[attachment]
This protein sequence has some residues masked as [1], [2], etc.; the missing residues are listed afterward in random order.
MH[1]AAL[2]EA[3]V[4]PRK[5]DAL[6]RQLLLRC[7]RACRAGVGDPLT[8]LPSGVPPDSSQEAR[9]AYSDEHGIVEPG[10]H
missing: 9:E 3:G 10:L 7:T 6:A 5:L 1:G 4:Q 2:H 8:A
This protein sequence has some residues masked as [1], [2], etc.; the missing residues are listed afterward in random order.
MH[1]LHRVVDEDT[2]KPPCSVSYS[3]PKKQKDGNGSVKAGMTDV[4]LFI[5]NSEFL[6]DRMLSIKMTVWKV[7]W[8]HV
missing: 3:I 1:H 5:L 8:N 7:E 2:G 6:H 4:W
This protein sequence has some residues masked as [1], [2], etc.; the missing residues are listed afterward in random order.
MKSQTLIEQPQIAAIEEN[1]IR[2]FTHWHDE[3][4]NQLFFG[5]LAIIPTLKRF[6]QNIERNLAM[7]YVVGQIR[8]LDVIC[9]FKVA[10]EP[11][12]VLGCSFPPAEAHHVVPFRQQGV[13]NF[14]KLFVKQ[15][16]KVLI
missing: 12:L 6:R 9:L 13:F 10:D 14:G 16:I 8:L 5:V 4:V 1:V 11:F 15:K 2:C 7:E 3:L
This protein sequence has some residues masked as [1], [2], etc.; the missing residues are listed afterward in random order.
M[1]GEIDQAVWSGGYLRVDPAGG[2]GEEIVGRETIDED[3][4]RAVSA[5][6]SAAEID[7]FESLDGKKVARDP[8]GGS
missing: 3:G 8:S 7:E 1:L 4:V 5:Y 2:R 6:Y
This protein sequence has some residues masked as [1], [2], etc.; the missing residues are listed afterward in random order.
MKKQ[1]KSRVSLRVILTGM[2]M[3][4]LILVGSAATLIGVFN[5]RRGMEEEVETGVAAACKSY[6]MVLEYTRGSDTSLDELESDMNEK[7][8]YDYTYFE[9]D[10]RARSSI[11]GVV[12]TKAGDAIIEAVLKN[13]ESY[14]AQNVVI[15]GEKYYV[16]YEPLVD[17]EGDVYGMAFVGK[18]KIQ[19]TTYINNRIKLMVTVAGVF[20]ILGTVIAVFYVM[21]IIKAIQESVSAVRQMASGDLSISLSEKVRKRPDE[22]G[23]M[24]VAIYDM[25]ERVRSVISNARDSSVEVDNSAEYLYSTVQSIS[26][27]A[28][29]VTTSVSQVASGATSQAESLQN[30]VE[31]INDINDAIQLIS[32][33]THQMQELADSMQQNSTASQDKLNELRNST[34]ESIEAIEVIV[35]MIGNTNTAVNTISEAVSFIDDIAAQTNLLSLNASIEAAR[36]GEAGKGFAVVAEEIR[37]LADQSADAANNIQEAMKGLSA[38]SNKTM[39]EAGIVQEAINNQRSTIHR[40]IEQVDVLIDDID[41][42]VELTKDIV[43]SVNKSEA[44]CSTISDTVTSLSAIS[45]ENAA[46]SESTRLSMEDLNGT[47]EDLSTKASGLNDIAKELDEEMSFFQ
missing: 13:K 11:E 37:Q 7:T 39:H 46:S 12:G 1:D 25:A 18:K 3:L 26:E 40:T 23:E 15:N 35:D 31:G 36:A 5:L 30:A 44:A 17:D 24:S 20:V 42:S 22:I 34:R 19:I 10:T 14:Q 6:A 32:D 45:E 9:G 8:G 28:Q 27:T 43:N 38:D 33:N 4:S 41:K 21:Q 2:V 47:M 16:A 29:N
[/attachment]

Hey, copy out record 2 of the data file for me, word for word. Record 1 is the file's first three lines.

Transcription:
This protein sequence has some residues masked as [1], [2], etc.; the missing residues are listed afterward in random order.
MH[1]LHRVVDEDT[2]KPPCSVSYS[3]PKKQKDGNGSVKAGMTDV[4]LFI[5]NSEFL[6]DRMLSIKMTVWKV[7]W[8]HV
missing: 3:I 1:H 5:L 8:N 7:E 2:G 6:H 4:W